Whether you want to create a new HealthKit-enabled app or update your existing fitness or health app, this tutorial shows you how to easily integrate the new HealthKit API. This allows you to use all benefits of the iOS Health app, including storing your health and fitness data as well as reading health and fitness data of other apps.
As promised, there are only five easy steps to integrate HealthKit into your app. The five steps are:
- Enable HealthKit
- Check availability
- Request authorization
- Read/Write some data
- Prepare for publishing
Next, we go through each step and explain it in a little bit more detail.
First go to your target settings within XCode and head over to the capabilities page. Enable HealthKit and XCode will do the rest for you (e.g. adding the HealthKit framework, etc.).
Note: When enabling the HealthKit capability, XCode adds a new device requirement
healthkit in your entitlement file. If you are updating an existing app with the HealthKit integration, you need to remove this requirement again. It is not possible to add any further device requirements to your app if it is already published on the AppStore. If you forget to remove it, iTunesConnect will give you an error when you try to select a binary for your app submission.
As a staring point keep in mind, that you should check the availability of HealthKit in any location you wish to use the API. Since the Health app is (currently) only available on iPhones (and not on iPads or iPods) this is a inevitable task. However, the code is quite easy:
Note: HealthKit is available on iOS 8.0 and later. To be downward compatible the code above also checks if the class
HKHealthStore is available at all. You should implement a static method, so you can use this code whenever needed.
Since HealthKit stores user sensitive data and Apple keeps an eye on users privacy, your app needs to request access to each data type separately. So you have to decide which data types you want to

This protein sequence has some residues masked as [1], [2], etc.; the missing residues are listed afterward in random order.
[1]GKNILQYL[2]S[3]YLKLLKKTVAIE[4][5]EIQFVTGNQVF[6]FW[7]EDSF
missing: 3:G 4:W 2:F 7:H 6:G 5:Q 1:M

read/write (Apple calls the second mode
For all main API calls you need an instance of
HKHealthStore. Apple recommends, that you create only one instance of
HKHealthStore during the lifetime of your app. For this case you should use the singleton pattern. If you are not familiar with it, have a look at this note on Objective-C singletons.
Requesting access is easy as pie. Use the method
requestAuthorizationToShareTypes: readTypes: completion: and specify which data types you want to share and read. For this you have to create
HKObjectType objects and each object represents a specific data type (e.g. body weight, biological sex, date of birth, number of steps, etc.). Each data type is represented by one of the concrete subclasses
HKCategoryType, HKCharacteristicType, HKCorrelationType, HKQuantityType, or HKWorkoutType . For more information, please have a look at the official HKObjectType class reference.
The following example is pretty self explaining and requests access to read and share several data types at once.
This code above will present an authorization dialog to your users which will look like the following:
The user in turn is now able to accept or decline each request for reading/sharing the data types. After confirming or canceling the dialog, your completion block will be executed and you can go on with your specific implementation.
Note: As I mentioned before, Apple has an eye on the users privacy. In the case of requesting access to health data, the API won’t tell you if you got access to read/share a specific data type or not. However, you need to act in every case like the user granted you access to it. For instance, if the user declined your app the access to the data of step count and you try to read the step count for the last days, the API won’t produce any error but you would receive an empty list.
Read/Write some data
Reading and writing data from and to the health store is really straight forward. The
HKHealthStore class provides some convenient methods for reading basic characteristics. If you want to query some more complex data you have to use the corresponding subclasses of
HKQuery. Below you will find three examples explaining some common use cases.
1. Query the biological sex of the user
2. Query the step count within a given time span of the user
3. Update the current weight of the user
Prepare for publishing
When you are ready to submit your new or updated app, there are only a few additional things you have to consider:
- If not already done, enable HealthKit on your app id within the Apple iOS Developer Center.
- Update your AppStore promotional text of your app and mention why and in what extend your app does connect to and use the Health App. The omission of updating you app description leads to app review rejection.
- Provide a link to your app specific privacy statement. This is another prerequisite for a successful app review. To get further information about this topic, please review the section HealthKit and Privacy at the HealthKit Framework Reference site.
That’s it! I hope you got a quick insight into the topic and you enjoyed this HealthKit API tutorial.